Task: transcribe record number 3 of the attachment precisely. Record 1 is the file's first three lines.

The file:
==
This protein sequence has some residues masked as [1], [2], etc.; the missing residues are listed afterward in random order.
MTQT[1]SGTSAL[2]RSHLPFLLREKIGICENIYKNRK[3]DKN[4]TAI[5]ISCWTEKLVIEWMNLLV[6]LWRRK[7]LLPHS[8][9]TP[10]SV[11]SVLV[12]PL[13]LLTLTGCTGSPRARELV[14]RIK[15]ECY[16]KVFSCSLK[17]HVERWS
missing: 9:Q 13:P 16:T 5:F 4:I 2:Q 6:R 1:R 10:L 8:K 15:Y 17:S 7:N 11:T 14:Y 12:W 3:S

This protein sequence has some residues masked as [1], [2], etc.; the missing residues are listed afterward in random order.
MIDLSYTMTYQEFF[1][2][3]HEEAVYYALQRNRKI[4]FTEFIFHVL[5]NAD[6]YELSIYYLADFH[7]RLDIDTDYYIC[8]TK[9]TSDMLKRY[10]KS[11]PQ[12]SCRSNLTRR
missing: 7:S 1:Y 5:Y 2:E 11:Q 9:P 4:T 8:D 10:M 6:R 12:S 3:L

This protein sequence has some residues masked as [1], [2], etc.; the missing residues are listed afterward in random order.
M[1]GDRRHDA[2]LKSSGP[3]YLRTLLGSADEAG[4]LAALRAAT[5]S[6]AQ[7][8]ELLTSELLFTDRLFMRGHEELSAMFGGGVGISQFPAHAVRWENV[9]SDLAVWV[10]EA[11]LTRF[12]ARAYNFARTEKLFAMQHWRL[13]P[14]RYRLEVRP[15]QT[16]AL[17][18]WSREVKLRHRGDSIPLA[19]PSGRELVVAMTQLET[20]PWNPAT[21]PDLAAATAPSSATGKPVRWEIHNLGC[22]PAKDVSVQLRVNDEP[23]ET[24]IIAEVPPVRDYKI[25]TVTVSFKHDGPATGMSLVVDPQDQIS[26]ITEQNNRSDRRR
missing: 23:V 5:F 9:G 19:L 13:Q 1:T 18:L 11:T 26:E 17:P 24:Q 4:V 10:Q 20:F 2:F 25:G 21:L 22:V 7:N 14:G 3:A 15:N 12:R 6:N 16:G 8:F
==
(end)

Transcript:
This protein sequence has some residues masked as [1], [2], etc.; the missing residues are listed afterward in random order.
M[1]GDRRHDA[2]LKSSGP[3]YLRTLLGSADEAG[4]LAALRAAT[5]S[6]AQ[7][8]ELLTSELLFTDRLFMRGHEELSAMFGGGVGISQFPAHAVRWENV[9]SDLAVWV[10]EA[11]LTRF[12]ARAYNFARTEKLFAMQHWRL[13]P[14]RYRLEVRP[15]QT[16]AL[17][18]WSREVKLRHRGDSIPLA[19]PSGRELVVAMTQLET[20]PWNPAT[21]PDLAAATAPSSATGKPVRWEIHNLGC[22]PAKDVSVQLRVNDEP[23]ET[24]IIAEVPPVRDYKI[25]TVTVSFKHDGPATGMSLVVDPQDQIS[26]ITEQNNRSDRRR
missing: 23:V 5:F 9:G 19:L 13:Q 1:T 18:L 11:T 26:E 17:P 24:Q 4:V 10:Q 20:F 2:F 25:G 21:L 22:V 7:N 14:G 3:A 15:N 12:R 6:N 16:G 8:F